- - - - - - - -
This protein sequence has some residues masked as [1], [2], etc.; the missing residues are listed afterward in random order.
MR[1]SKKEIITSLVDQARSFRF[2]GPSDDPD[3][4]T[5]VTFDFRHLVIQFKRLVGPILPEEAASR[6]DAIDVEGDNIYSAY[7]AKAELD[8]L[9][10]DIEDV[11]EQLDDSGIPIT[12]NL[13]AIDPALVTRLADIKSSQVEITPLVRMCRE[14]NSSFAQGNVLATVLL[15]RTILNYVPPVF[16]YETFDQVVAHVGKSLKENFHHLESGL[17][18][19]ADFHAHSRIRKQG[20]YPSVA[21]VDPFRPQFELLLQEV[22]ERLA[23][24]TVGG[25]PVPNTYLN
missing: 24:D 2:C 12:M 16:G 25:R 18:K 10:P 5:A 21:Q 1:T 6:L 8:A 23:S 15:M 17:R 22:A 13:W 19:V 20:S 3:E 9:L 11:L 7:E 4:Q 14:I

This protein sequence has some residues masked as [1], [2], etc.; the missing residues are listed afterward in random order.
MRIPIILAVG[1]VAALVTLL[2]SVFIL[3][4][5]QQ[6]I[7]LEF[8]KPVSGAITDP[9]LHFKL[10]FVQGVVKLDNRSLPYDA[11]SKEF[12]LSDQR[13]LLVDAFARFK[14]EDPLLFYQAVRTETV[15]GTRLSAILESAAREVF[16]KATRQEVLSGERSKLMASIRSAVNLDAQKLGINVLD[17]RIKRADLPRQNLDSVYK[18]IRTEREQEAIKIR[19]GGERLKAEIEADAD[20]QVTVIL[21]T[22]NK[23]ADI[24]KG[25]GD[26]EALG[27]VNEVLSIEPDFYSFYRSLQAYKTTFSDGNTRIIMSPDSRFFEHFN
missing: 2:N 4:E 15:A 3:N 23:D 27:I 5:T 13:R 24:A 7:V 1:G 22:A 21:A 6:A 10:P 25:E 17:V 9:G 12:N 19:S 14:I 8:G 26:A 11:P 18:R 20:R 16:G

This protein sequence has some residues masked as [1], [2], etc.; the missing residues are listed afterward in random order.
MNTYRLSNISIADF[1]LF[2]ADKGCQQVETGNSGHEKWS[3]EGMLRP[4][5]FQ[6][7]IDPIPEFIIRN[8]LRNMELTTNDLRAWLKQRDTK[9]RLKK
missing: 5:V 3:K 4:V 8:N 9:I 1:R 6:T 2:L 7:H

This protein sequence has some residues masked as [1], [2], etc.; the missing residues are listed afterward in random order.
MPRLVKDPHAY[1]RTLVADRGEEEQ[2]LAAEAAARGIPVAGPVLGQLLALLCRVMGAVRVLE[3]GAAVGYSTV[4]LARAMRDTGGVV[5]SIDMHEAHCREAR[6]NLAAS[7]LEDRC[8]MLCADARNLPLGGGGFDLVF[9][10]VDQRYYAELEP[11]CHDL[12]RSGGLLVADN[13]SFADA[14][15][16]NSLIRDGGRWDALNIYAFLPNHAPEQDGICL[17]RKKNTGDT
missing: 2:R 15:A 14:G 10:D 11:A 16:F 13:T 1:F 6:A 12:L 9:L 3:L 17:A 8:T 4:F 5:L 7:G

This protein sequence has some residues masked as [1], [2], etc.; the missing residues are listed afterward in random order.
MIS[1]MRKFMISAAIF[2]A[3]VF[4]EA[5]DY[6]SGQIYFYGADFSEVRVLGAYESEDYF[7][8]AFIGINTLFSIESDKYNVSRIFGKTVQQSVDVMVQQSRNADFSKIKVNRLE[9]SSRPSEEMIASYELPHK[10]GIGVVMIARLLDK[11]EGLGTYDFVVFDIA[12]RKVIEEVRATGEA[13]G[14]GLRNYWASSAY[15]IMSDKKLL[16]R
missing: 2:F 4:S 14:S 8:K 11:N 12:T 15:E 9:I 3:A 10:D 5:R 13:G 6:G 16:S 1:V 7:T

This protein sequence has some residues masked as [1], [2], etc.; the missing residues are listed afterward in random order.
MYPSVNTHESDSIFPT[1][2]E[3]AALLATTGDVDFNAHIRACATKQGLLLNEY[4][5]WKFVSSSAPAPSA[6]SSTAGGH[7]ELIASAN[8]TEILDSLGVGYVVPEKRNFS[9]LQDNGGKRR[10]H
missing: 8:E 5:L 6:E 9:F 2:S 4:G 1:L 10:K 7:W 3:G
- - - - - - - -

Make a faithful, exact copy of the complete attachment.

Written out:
This protein sequence has some residues masked as [1], [2], etc.; the missing residues are listed afterward in random order.
MR[1]SKKEIITSLVDQARSFRF[2]GPSDDPD[3][4]T[5]VTFDFRHLVIQFKRLVGPILPEEAASR[6]DAIDVEGDNIYSAY[7]AKAELD[8]L[9][10]DIEDV[11]EQLDDSGIPIT[12]NL[13]AIDPALVTRLADIKSSQVEITPLVRMCRE[14]NSSFAQGNVLATVLL[15]RTILNYVPPVF[16]YETFDQVVAHVGKSLKENFHHLESGL[17][18][19]ADFHAHSRIRKQG[20]YPSVA[21]VDPFRPQFELLLQEV[22]ERLA[23][24]TVGG[25]PVPNTYLN
missing: 24:D 2:C 12:M 16:G 25:R 18:K 10:P 5:A 21:Q 1:T 6:L 8:A 23:S 15:M 17:R 22:A 13:W 19:V 20:S 3:E 9:L 11:L 7:E 4:Q 14:I

This protein sequence has some residues masked as [1], [2], etc.; the missing residues are listed afterward in random order.
MRIPIILAVG[1]VAALVTLL[2]SVFIL[3][4][5]QQ[6]I[7]LEF[8]KPVSGAITDP[9]LHFKL[10]FVQGVVKLDNRSLPYDA[11]SKEF[12]LSDQR[13]LLVDAFARFK[14]EDPLLFYQAVRTETV[15]GTRLSAILESAAREVF[16]KATRQEVLSGERSKLMASIRSAVNLDAQKLGINVLD[17]RIKRADLPRQNLDSVYK[18]IRTEREQEAIKIR[19]GGERLKAEIEADAD[20]QVTVIL[21]T[22]NK[23]ADI[24]KG[25]GD[26]EALG[27]VNEVLSIEPDFYSFYRSLQAYKTTFSDGNTRIIMSPDSRFFEHFN
missing: 2:N 4:E 15:A 3:N 23:D 27:I 5:T 13:R 24:A 7:V 1:G 22:A 21:A 6:A 10:P 25:E 17:V 9:G 12:N 19:S 14:I 8:G 26:A 11:P 18:R 20:R 16:G

This protein sequence has some residues masked as [1], [2], etc.; the missing residues are listed afterward in random order.
MNTYRLSNISIADF[1]LF[2]ADKGCQQVETGNSGHEKWS[3]EGMLRP[4][5]FQ[6][7]IDPIPEFIIRN[8]LRNMELTTNDLRAWLKQRDTK[9]RLKK
missing: 5:V 3:K 4:V 8:N 9:I 1:R 6:T 2:L 7:H

This protein sequence has some residues masked as [1], [2], etc.; the missing residues are listed afterward in random order.
MPRLVKDPHAY[1]RTLVADRGEEEQ[2]LAAEAAARGIPVAGPVLGQLLALLCRVMGAVRVLE[3]GAAVGYSTV[4]LARAMRDTGGVV[5]SIDMHEAHCREAR[6]NLAAS[7]LEDRC[8]MLCADARNLPLGGGGFDLVF[9][10]VDQRYYAELEP[11]CHDL[12]RSGGLLVADN[13]SFADA[14][15][16]NSLIRDGGRWDALNIYAFLPNHAPEQDGICL[17]RKKNTGDT
missing: 2:R 15:A 14:G 10:D 11:A 16:F 13:T 1:F 6:A 12:L 9:L 3:L 17:A 8:T 4:F 5:L 7:G

This protein sequence has some residues masked as [1], [2], etc.; the missing residues are listed afterward in random order.
MIS[1]MRKFMISAAIF[2]A[3]VF[4]EA[5]DY[6]SGQIYFYGADFSEVRVLGAYESEDYF[7][8]AFIGINTLFSIESDKYNVSRIFGKTVQQSVDVMVQQSRNADFSKIKVNRLE[9]SSRPSEEMIASYELPHK[10]GIGVVMIARLLDK[11]EGLGTYDFVVFDIA[12]RKVIEEVRATGEA[13]G[14]GLRNYWASSAY[15]IMSDKKLL[16]R
missing: 2:F 4:S 14:S 8:K 11:N 12:T 15:E 9:I 3:A 10:D 5:R 13:G 6:G 16:S 1:V 7:T

This protein sequence has some residues masked as [1], [2], etc.; the missing residues are listed afterward in random order.
MYPSVNTHESDSIFPT[1][2]E[3]AALLATTGDVDFNAHIRACATKQGLLLNEY[4][5]WKFVSSSAPAPSA[6]SSTAGGH[7]ELIASAN[8]TEILDSLGVGYVVPEKRNFS[9]LQDNGGKRR[10]H
missing: 8:E 5:L 6:E 9:F 2:S 4:G 1:L 10:K 7:W 3:G